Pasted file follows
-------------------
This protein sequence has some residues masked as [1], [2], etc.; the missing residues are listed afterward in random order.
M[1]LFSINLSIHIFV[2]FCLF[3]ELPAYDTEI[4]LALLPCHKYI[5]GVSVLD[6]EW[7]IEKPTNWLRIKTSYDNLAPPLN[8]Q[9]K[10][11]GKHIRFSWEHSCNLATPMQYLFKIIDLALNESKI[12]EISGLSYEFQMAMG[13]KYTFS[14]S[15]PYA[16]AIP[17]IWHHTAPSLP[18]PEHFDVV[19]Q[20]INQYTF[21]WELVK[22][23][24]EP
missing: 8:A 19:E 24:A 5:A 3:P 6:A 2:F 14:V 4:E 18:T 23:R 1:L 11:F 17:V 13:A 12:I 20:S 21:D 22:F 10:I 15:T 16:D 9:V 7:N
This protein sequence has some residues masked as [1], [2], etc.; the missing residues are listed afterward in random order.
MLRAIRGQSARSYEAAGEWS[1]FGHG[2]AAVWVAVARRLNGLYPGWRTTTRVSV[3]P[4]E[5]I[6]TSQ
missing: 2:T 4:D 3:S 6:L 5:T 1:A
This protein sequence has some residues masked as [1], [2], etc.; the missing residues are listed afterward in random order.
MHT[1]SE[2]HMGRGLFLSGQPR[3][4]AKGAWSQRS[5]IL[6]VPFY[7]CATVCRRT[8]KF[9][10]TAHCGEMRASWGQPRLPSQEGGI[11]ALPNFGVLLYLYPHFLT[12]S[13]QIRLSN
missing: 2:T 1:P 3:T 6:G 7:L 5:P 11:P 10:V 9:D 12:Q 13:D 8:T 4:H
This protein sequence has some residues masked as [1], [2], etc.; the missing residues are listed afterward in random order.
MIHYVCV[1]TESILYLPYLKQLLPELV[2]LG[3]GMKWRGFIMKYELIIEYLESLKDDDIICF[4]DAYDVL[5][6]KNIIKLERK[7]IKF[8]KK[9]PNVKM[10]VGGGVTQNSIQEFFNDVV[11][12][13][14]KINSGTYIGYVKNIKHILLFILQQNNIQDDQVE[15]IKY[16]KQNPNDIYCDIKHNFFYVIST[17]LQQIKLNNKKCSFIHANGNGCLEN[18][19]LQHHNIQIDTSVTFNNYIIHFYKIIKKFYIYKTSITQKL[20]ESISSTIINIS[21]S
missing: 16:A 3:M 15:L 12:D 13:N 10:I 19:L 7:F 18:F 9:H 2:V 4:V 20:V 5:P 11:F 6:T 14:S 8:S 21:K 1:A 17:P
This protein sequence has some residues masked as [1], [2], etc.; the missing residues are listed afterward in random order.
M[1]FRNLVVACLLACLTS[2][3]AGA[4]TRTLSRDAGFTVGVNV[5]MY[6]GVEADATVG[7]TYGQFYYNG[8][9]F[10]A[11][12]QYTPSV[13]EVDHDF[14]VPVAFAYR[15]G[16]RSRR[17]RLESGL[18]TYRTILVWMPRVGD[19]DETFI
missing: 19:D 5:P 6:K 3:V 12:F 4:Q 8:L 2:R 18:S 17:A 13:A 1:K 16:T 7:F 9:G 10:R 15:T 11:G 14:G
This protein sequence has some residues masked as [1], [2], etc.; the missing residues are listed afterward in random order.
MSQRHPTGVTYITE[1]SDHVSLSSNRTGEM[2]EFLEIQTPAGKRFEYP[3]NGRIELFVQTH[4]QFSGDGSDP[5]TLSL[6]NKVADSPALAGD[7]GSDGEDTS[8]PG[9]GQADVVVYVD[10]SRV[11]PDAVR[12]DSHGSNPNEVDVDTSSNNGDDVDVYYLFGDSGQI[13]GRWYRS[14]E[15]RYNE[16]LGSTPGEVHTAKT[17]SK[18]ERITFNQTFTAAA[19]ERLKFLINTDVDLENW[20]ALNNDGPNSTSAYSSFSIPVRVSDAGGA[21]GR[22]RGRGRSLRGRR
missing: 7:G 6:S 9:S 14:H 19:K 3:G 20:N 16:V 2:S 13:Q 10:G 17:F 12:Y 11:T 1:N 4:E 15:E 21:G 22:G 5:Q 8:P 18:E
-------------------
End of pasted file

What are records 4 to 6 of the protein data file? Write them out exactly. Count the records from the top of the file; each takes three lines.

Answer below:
This protein sequence has some residues masked as [1], [2], etc.; the missing residues are listed afterward in random order.
MIHYVCV[1]TESILYLPYLKQLLPELV[2]LG[3]GMKWRGFIMKYELIIEYLESLKDDDIICF[4]DAYDVL[5][6]KNIIKLERK[7]IKF[8]KK[9]PNVKM[10]VGGGVTQNSIQEFFNDVV[11][12][13][14]KINSGTYIGYVKNIKHILLFILQQNNIQDDQVE[15]IKY[16]KQNPNDIYCDIKHNFFYVIST[17]LQQIKLNNKKCSFIHANGNGCLEN[18][19]LQHHNIQIDTSVTFNNYIIHFYKIIKKFYIYKTSITQKL[20]ESISSTIINIS[21]S
missing: 16:A 3:M 15:L 12:D 13:N 10:I 19:L 7:F 18:F 9:H 2:V 4:V 20:V 5:P 11:F 6:T 14:S 8:S 21:K 1:A 17:P
This protein sequence has some residues masked as [1], [2], etc.; the missing residues are listed afterward in random order.
M[1]FRNLVVACLLACLTS[2][3]AGA[4]TRTLSRDAGFTVGVNV[5]MY[6]GVEADATVG[7]TYGQFYYNG[8][9]F[10]A[11][12]QYTPSV[13]EVDHDF[14]VPVAFAYR[15]G[16]RSRR[17]RLESGL[18]TYRTILVWMPRVGD[19]DETFI
missing: 19:D 5:P 6:K 3:V 12:F 4:Q 8:L 2:R 18:S 17:A 13:A 1:K 16:T 7:F 9:G 10:R 15:T 11:G 14:G
This protein sequence has some residues masked as [1], [2], etc.; the missing residues are listed afterward in random order.
MSQRHPTGVTYITE[1]SDHVSLSSNRTGEM[2]EFLEIQTPAGKRFEYP[3]NGRIELFVQTH[4]QFSGDGSDP[5]TLSL[6]NKVADSPALAGD[7]GSDGEDTS[8]PG[9]GQADVVVYVD[10]SRV[11]PDAVR[12]DSHGSNPNEVDVDTSSNNGDDVDVYYLFGDSGQI[13]GRWYRS[14]E[15]RYNE[16]LGSTPGEVHTAKT[17]SK[18]ERITFNQTFTAAA[19]ERLKFLINTDVDLENW[20]ALNNDGPNSTSAYSSFSIPVRVSDAGGA[21]GR[22]RGRGRSLRGRR
missing: 7:G 6:S 9:S 14:H 19:K 3:G 20:N 16:V 2:S 13:Q 10:G 17:F 12:Y 11:T 1:N 4:E 15:E 21:G 22:G 5:Q 8:P 18:E